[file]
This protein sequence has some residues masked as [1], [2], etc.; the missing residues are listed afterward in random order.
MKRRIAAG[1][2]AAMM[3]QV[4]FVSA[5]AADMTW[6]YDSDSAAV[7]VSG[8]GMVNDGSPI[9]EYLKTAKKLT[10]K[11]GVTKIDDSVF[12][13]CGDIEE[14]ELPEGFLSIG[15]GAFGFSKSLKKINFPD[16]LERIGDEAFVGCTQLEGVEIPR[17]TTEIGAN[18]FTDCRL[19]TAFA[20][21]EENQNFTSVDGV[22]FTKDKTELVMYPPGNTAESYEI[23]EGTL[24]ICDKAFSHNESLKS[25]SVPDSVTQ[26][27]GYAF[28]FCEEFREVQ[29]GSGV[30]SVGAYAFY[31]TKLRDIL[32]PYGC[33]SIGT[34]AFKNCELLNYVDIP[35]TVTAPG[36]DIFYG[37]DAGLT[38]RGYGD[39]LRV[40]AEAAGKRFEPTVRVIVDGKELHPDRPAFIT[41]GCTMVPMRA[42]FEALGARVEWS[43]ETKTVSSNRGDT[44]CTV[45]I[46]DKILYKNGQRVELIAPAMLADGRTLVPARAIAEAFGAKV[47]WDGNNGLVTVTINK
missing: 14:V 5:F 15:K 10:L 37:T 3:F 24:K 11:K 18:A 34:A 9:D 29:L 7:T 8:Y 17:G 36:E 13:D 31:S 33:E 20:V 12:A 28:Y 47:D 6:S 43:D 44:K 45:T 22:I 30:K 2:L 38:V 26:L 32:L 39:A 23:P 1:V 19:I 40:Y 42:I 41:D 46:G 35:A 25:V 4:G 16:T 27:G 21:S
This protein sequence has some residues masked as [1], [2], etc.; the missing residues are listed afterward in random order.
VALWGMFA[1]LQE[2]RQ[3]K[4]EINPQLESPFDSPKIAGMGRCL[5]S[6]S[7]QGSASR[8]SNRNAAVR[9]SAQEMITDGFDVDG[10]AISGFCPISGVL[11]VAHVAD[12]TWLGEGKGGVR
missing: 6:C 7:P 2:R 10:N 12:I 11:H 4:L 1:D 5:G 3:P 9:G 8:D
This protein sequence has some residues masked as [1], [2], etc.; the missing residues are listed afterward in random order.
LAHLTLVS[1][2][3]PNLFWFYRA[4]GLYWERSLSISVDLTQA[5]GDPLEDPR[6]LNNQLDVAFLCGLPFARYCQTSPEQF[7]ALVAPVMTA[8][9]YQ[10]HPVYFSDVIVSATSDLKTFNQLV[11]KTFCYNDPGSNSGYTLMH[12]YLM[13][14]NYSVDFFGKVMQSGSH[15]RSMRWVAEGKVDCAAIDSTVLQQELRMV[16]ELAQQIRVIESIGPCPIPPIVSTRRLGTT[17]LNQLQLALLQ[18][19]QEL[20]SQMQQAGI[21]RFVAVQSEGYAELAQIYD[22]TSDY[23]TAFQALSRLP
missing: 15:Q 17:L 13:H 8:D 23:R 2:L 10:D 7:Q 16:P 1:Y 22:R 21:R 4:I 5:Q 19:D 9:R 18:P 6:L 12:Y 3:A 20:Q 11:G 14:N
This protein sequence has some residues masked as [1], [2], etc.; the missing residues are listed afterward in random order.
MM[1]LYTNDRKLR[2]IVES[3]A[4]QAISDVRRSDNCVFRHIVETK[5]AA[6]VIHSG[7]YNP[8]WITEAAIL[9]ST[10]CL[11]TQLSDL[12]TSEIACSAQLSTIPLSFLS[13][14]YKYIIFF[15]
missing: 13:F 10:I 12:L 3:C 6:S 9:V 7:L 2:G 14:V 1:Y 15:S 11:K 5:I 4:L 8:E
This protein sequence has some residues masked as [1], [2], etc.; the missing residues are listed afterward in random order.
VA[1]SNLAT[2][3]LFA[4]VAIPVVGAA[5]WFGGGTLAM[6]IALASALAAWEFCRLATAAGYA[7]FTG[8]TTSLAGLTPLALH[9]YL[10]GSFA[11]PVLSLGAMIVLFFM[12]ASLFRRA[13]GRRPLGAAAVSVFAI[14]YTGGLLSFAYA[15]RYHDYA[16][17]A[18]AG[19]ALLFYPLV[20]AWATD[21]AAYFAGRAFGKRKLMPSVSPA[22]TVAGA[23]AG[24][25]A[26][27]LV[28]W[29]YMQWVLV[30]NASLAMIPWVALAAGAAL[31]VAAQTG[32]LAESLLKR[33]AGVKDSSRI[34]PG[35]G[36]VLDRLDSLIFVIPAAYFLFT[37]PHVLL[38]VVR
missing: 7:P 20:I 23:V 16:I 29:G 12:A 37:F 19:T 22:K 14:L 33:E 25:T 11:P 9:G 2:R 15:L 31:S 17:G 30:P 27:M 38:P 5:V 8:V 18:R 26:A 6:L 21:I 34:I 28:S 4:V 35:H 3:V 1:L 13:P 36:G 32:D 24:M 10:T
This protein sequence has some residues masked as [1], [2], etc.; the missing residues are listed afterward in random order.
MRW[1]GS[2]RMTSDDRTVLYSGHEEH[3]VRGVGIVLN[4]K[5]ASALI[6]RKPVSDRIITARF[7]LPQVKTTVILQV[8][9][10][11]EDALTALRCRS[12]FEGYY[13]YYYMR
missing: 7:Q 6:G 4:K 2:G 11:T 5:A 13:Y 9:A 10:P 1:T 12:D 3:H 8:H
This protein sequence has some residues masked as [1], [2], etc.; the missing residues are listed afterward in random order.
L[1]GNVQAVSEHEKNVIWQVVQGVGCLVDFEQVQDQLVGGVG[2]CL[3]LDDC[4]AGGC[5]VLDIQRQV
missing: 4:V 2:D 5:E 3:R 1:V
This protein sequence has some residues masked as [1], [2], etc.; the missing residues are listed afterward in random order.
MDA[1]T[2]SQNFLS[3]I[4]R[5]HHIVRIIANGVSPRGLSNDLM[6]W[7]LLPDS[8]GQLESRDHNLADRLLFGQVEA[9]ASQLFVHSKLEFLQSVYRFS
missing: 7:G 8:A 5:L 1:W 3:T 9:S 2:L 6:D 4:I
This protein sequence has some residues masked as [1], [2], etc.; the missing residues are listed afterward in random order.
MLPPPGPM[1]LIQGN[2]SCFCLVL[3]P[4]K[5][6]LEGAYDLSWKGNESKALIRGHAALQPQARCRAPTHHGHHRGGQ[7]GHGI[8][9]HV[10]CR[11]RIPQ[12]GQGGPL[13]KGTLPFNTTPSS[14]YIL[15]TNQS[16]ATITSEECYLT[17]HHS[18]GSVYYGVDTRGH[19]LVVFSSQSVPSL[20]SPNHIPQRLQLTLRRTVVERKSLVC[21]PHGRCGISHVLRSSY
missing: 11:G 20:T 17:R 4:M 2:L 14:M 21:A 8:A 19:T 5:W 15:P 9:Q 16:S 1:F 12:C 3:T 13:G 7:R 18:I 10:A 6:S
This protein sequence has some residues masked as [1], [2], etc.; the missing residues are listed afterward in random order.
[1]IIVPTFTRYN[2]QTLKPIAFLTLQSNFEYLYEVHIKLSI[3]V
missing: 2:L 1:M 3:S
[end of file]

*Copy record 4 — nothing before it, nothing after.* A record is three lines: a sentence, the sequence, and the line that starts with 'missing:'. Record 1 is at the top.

This protein sequence has some residues masked as [1], [2], etc.; the missing residues are listed afterward in random order.
MM[1]LYTNDRKLR[2]IVES[3]A[4]QAISDVRRSDNCVFRHIVETK[5]AA[6]VIHSG[7]YNP[8]WITEAAIL[9]ST[10]CL[11]TQLSDL[12]TSEIACSAQLSTIPLSFLS[13][14]YKYIIFF[15]
missing: 13:F 10:I 12:L 3:C 6:S 9:V 7:L 2:G 14:V 1:Y 15:S 11:K 5:I 4:L 8:E